Cloud One facilitates and promotes Zero Trust for identity and access management, Akhavan says. And its pre-configured cloud services—what Akhavan calls providing “infrastructure as code” (IAC)—spares customers many of the time-consuming procedures that can slow cloud migrations to a crawl. Because security testing and certifications are already built in, agencies can more rapidly gain the necessary Authority-to-Operate, or ATO.

“A mission application coming into Cloud One inherits our ATO for all the common services we offer,” says Akhavan. “So the only part they need to worry about is the coding they put on top of that.”

The payoff: Cloud One migrations are 40 to 60 percent faster.

Akhavan sees cloud services continuing to evolve rapidly, especially as the Air Force accelerates its adoption of digital engineering, which uses software models to test and prototype new systems and predict products and predict when existing ones will need maintenance—a great use case because the software licenses are so expensive. Cloud One is already providing digital engineering as a service—allowing different mission systems owners who use digital engineering to share computing resources and the cost of those very expensive licenses.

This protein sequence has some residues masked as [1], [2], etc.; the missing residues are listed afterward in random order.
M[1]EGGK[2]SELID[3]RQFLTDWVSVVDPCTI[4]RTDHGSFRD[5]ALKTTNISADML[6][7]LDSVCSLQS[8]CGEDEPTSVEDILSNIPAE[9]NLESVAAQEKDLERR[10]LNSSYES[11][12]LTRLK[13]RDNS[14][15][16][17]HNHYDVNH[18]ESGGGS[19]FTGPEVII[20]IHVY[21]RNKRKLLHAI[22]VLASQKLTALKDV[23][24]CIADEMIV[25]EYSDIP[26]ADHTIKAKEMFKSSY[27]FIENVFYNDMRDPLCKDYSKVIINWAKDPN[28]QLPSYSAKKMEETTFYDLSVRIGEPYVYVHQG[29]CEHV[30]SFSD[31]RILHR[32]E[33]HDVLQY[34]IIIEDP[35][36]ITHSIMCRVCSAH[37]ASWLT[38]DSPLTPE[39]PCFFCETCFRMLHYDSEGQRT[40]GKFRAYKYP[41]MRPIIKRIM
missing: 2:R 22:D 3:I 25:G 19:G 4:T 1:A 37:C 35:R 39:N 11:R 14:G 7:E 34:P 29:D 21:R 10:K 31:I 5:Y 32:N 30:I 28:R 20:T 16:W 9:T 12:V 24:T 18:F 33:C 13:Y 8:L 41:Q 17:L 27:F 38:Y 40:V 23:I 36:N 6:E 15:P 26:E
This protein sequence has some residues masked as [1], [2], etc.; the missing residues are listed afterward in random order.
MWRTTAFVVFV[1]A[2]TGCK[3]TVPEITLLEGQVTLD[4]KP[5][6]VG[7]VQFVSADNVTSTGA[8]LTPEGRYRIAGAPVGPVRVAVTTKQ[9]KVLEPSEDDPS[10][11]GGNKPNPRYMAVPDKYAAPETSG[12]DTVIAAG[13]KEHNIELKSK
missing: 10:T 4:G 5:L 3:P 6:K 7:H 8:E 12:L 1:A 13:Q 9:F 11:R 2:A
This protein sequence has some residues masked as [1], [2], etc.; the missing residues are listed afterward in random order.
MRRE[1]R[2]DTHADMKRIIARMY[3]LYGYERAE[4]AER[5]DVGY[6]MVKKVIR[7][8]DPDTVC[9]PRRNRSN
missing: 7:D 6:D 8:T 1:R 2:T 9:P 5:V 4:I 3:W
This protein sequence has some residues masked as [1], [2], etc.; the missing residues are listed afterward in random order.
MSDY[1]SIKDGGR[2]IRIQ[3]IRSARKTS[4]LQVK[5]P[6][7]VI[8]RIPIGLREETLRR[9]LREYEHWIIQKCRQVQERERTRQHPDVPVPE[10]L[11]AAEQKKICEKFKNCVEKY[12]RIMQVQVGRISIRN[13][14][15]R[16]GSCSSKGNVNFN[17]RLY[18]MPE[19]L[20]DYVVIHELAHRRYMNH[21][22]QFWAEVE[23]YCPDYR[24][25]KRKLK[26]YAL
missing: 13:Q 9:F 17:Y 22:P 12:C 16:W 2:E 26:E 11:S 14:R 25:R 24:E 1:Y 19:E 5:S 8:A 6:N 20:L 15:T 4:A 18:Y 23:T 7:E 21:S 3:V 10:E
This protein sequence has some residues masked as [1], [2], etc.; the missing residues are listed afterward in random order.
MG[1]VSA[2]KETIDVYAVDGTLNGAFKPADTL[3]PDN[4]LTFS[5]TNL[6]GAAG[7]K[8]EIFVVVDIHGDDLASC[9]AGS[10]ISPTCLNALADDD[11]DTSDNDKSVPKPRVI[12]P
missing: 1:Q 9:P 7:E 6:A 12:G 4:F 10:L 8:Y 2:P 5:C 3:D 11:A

Accelerating cloud adoption is vital, says Akhavan, because it is the linchpin of digital transformation. “A fully digital organization gives its people the ability to connect, to access the technology they need to complete their mission, from any place, anywhere, anytime, using any device,” she says. “All that is only enabled by cloud—by the global connectivity and the data accessibility you get from cloud. That is what unlocks it all.”